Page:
Putin: Moscow won’t let pro-Russian rebels in eastern Ukraine be defeated, urged pullback

Moscow will not allow the defeat of pro-Russian rebels in eastern Ukraine, Russian President Vladimir Putin warned, arguing that both sides need to make concessions for a floundering peace deal to succeed.

MOSCOW — Moscow will not allow the defeat of pro-Russian rebels in eastern Ukraine, Russian President Vladimir Putin warned, arguing that both sides need to make concessions for a floundering peace deal to succeed.

Putin’s statement in an interview with German ARD television came as European Union foreign ministers met in Brussels to discuss a response to the continuing fighting in Ukraine and German Chancellor Angela Merkel declared that the conflict was not just about Ukraine but about peace across Europe.

In the interview broadcast late Sunday, Putin said he still believes in the success of peace efforts in eastern Ukraine, where pro-Russian rebels have been battling Kyiv’s troops in a conflict that has claimed more than 4,000 lives.

The Russian leader blamed the fighting on the failure by both the rebels and Ukrainian troops to pull back from the front line — a key requirement under a September cease-fire.

In the rebel-held stronghold of Donetsk, officials said Monday that one civilian had been killed and eight injured in fighting over the weekend. The pound of artillery fire could be heard in the city throughout the morning.

After Ukraine announced Friday that it would suspend banking services in rebel-held areas, Donetsk residents huddled outside banks Monday, waiting to withdraw their dwindling cash.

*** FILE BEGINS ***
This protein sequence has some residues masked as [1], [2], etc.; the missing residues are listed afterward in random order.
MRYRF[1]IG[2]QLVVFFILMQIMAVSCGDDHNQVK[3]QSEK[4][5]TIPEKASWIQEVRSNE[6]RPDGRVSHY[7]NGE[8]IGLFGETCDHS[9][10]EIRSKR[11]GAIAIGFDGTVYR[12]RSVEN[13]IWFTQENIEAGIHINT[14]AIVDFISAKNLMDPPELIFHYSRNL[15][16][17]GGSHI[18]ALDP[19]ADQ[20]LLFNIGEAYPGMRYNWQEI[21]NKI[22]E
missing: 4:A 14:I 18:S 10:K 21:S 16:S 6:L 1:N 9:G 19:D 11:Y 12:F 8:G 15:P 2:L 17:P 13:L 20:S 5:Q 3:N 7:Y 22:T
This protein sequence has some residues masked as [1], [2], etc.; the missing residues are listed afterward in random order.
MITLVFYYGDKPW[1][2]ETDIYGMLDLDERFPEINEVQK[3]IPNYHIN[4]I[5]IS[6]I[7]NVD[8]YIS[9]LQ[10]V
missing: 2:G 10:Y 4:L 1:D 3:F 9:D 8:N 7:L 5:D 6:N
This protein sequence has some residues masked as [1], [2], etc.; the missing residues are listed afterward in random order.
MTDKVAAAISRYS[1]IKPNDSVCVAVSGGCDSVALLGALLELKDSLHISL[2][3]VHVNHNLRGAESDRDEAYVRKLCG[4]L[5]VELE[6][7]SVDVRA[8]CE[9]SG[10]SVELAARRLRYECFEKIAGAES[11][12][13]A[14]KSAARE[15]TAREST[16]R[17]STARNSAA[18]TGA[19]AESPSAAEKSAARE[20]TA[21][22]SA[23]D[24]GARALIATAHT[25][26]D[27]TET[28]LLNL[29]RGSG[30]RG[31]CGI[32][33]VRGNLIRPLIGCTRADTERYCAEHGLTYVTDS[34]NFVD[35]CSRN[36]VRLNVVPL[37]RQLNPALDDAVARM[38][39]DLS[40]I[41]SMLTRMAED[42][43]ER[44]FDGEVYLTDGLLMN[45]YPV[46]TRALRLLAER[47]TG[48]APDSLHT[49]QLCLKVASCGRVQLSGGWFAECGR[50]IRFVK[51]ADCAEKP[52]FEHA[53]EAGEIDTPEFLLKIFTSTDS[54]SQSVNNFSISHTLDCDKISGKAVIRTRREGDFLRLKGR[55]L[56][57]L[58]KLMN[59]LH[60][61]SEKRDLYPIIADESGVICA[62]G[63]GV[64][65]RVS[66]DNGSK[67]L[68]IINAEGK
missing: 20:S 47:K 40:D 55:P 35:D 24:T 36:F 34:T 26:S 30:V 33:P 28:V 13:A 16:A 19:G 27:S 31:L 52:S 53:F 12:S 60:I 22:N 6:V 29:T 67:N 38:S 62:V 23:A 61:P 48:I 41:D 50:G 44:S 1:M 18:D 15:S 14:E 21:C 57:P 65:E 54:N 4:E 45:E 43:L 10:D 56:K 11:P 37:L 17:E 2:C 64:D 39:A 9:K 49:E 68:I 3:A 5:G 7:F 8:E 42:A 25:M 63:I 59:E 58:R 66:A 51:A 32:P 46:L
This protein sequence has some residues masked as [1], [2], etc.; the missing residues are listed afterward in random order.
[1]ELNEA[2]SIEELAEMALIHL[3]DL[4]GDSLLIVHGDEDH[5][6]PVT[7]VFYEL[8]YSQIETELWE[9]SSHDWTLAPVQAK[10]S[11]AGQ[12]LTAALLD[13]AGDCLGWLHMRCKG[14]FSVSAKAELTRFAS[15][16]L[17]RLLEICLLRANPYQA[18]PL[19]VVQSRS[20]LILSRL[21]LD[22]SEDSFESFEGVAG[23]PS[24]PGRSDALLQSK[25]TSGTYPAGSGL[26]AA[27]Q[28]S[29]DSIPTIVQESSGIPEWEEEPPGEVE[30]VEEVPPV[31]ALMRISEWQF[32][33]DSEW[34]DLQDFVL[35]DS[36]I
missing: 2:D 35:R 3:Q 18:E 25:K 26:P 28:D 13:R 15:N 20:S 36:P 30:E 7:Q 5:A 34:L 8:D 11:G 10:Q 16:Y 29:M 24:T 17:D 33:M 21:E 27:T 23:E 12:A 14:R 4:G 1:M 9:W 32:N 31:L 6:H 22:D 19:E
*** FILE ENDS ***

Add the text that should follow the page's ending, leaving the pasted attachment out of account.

On the Ukrainian side, six troops were killed and nine wounded in clashes Sunday, according to the Ukrainian National Security Council. Unidentified attackers also killed three traffic police, it said.

The Kremlin has repeatedly denied claims by Ukraine and the West that Moscow has been fueling the rebellion with troops and weapons. Putin dodged the question in the ARD interview, saying “in today’s world, anyone waging a fight that they believe fair will always find weapons.”

He accused the West of turning a blind eye to Ukraine’s use of heavy weapons against residential areas in rebel-held areas.

“You want the Ukrainian central authorities to annihilate everyone there, all of their political foes and opponents?” he said. “Is that what you want? We certainly don’t. And we won’t let it happen.”

At a meeting Monday in Brussels, European Union foreign ministers mulled the possibility of further sanctions against Moscow for its actions regarding Ukraine. Federica Mogherini, the EU’s foreign affairs chief, said more sanctions against Russia would not be effective and the EU should focus instead on encouraging meaningful reforms in Kyiv.

But Merkel, speaking in Sydney after the G-20 summit in Australia, struck a more defiant note, saying sanctions would remain in place “as far and long as they are needed.”

Merkel said Russia’s annexation of Crimea “calls into question the horror of two World Wars and, after the end of the Cold War, Europe’s framework of peace.”